So this is the blog post where I admit that I am finding this course to be more and more challenging. As we started out defining the field and then discussing the state of DH, whether that be public history, digital scholarship, etc., I was feeling very good about the readings and discussion. I found all of the readings intriguing and interesting, and I was able to engage with the topics and think about them in the context of my research. Now that we’ve moved on to the methodology portion of the course, I am having a much harder time. When Lincoln mentioned the quadratic equation last week while we discussed text analysis and topic modeling, my brain sort of exploded and oozed out through my ears. I am not a numbers person, a math person, or a statistics person, so learning the nuts and bolts of these different methodologies is hard for me to wrap my mind around.
This week’s readings on networks did not make me feel any better. Combined, the readings provide a detailed and thorough introduction to and applications of networks. Out of the articles, blog posts, and textbooks, the one I got the most out of was both sections of Scott Weingart’s “Demystifying Networks.” As it was the first reading of the week it gave me a much more detailed look at networks than I previously had in Clio 1, and I realized, as I became aware of last week with text analysis, that this is much more complicated than I originally thought.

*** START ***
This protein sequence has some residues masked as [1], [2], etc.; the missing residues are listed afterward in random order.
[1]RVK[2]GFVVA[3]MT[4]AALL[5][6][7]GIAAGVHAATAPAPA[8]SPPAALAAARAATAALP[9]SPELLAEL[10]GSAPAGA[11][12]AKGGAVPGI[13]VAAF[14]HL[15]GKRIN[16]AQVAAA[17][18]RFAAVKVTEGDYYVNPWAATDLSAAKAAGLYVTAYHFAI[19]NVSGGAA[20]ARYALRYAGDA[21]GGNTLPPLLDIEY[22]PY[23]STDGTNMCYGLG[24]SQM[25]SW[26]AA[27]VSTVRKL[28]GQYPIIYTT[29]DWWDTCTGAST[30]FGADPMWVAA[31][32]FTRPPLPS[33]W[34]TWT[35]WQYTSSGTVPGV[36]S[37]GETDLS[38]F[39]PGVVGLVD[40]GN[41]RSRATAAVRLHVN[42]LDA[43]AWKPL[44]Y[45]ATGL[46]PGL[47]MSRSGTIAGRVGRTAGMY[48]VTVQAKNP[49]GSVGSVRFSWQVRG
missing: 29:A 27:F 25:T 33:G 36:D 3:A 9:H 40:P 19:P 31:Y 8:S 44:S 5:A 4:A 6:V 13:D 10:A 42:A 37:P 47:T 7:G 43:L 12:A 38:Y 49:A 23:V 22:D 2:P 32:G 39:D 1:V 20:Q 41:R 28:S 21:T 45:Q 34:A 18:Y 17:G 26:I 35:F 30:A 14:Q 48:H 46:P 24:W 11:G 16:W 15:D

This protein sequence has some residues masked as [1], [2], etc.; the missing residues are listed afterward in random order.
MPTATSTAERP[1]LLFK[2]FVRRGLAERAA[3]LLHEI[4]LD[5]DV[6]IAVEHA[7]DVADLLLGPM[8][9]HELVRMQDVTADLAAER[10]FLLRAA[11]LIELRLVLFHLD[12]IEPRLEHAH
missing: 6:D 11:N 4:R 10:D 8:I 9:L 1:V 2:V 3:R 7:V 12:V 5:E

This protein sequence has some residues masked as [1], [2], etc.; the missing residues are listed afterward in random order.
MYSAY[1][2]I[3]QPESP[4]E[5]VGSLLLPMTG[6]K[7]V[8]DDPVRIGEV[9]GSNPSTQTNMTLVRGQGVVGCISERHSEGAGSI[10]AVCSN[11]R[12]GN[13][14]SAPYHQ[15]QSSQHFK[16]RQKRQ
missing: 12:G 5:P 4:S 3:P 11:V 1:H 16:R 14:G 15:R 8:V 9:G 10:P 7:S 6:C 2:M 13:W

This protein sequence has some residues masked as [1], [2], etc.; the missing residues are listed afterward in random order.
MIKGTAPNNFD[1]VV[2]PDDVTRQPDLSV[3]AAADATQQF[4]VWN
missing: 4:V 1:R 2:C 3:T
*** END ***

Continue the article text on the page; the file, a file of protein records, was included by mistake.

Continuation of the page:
In the first paragraph of his article, Weingart points out that any data can be studied as a network, but states that this is a dangerous idea for two reasons: 1) While networks can be used on any project, they should be used much less often than they are, and 2) methodology appropriation is dangerous. Weingart then spends the rest of the article discussing the theoretical aspects of networks and the inherent assumptions that various network methods have, both of which are necessary in order to prove his second reason for why using networks can be dangerous. My quibble is that Weingart never specifically articulates what type of projects would benefit most from network analysis, and where such analyses have been most productive and useful. The rest of the readings for this week include several that demonstrate applications of network analyses, including Elijah Meeks’s posts “Visualization of Network Distance” and “More Networks in the Humanities or Did Books Have DNA?” I would have liked Weingart, who has extensive experience working with networks, to point out some projects he feels best use networks, and other projects he thinks don’t need to utilize such analysis.